Through body porcelain (sometimes referred to as unglazed porcelain ) tiles are produced using colored raw materials that permeate the entire tile, incorporating uninterrupted color and pattern features seen on the surface all the way through the tile body. The surface design is evident in a cross-section of the tile body, providing outstanding abrasion resistance and durability.

Break Strength

The breaking strength test is a good indicator of the chip resistance of a tile because it tests the strength and density of the bisque. In order to determine the breaking and flexing strength of the tile there is a standard test method used to evaluate individual pieces. A force is applied to an unsupported portion of the tile until breakage occurs. The ultimate breaking strength is then recorded in pounds.

When choosing tile for your wall you want to look for a breaking strength of 90 lbs or greater. When choose a tile for your floor you want a breaking strength of 250 lbs or greater. Tiles with higher breaking strengths can usually be expected to withstand impact and breakage better when installed.

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Chemical Resistance

There are several tests conducted by the ASTM (American Society for Testing and Materials) which evaluate the effects of various household chemicals and substances, specifically alternations such as discoloration, changes in gloss, blistering, softening, swelling, and/or loss of adhesion.

Commons tests are ASTM C650. ASTM D1308 and ASTM D3023. Each of these tests involve placing a substance on the test subject (eg. tile) and allowed to set for at least 24 hours. The subjects are then examing for alternations to the surface.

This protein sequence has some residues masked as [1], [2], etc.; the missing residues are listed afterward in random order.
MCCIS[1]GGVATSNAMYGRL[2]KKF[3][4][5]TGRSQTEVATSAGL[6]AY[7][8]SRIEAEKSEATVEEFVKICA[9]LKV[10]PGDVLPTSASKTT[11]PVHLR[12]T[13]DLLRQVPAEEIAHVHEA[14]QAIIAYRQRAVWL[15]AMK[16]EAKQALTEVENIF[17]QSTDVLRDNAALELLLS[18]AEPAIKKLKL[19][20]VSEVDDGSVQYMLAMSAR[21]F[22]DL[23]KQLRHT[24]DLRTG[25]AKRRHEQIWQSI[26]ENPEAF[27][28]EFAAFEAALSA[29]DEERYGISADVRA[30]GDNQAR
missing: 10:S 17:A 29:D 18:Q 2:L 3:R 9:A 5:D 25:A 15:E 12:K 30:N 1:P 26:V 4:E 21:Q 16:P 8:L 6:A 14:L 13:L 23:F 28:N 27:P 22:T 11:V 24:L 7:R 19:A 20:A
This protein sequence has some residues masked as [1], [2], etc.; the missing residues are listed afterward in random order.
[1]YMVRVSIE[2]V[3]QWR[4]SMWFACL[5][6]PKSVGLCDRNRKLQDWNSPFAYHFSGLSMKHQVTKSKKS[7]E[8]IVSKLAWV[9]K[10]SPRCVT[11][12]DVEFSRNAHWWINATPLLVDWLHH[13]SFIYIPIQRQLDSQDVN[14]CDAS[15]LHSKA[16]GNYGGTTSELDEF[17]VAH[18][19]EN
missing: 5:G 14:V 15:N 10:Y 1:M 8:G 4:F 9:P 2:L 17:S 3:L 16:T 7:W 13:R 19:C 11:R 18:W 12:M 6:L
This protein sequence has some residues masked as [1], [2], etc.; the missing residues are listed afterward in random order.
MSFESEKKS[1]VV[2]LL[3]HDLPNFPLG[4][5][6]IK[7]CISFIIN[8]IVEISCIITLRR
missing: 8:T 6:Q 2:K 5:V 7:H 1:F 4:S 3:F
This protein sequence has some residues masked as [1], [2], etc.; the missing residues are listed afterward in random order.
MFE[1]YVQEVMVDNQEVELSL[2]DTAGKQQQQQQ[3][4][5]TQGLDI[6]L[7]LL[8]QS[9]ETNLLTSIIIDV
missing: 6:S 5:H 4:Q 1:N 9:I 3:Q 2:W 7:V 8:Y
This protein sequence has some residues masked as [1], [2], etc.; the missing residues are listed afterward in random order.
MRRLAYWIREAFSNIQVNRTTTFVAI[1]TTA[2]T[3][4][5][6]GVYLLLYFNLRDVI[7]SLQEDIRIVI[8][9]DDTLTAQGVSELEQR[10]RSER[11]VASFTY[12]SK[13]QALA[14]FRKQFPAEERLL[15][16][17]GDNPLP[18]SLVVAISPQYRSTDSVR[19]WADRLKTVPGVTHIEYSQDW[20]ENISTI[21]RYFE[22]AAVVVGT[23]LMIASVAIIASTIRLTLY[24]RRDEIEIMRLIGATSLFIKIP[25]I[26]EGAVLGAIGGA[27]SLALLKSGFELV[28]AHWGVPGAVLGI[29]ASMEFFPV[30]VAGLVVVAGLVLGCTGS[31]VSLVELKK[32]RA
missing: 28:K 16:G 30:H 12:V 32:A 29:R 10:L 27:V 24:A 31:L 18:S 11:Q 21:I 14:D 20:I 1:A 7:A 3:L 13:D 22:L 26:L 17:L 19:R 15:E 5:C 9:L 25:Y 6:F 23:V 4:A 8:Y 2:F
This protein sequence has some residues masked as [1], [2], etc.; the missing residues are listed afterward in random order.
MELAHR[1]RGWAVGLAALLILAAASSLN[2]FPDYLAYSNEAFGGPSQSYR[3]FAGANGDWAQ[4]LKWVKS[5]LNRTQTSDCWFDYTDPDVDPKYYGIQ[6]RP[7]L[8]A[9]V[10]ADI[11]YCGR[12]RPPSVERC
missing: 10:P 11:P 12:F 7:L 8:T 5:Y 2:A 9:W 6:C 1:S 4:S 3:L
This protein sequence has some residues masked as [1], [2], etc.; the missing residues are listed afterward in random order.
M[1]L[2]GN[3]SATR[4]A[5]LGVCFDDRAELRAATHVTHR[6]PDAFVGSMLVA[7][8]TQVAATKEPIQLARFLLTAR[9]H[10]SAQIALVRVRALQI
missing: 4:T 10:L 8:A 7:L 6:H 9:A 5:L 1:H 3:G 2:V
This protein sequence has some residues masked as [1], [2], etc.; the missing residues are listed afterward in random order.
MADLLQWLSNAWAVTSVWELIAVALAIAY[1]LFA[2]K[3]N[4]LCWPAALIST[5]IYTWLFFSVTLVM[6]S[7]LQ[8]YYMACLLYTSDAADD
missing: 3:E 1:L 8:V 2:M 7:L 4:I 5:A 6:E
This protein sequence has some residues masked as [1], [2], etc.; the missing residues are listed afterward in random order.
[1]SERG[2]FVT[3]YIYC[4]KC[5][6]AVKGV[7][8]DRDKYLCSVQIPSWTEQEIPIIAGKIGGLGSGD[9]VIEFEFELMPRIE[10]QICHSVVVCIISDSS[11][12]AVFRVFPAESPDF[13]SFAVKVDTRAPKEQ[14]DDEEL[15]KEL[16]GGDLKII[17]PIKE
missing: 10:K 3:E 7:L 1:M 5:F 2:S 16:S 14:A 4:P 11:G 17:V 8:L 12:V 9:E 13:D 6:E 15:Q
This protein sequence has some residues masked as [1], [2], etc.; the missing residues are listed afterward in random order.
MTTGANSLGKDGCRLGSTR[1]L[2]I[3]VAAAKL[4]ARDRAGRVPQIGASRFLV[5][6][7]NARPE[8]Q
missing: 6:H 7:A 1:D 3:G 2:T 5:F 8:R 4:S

This tile has been subjected to substances such as ink, boiling water, coffee, crayons, condiments and a variety of chemicals and tests have shown it to be resistant to these substances. Does this mean you can spill red wine and conveniently clean it up a day or two later without it possibly staining? No. Nothing is 100% chemical proof but at least this tile has pasted test showing it has proven resistance.

Coefficient of Friction

The Coefficient of Friction (COF) of tile is a numerical value that measures the slip resistance of a tile. It is a scale from 0 to 1 and the higher the number the more slip resistant the surface. In order for a tile to pass ADA compliance it has to meet the recommended COF of .60 for accessible routes and a .8 for ramp surfaces.

As a homeowner, if this tile has a COF of .60 or higher that means it has enough texture that you are fine to install it in an environment that could get wet such as a kitchen, bathroom or foyer. A wet floor is a slippery floor. Therefore, floor mats should be used near entry ways during inclement weather. Dusty or dirty floors are slippery. Owners should make sure that floors are cleaned as often as needed and that foreign objects are removed as soon as possible. Consider the material being used on a subjective basis. Lightly textured surfaces tend to be more slip inhibiting than slick or highly polished material.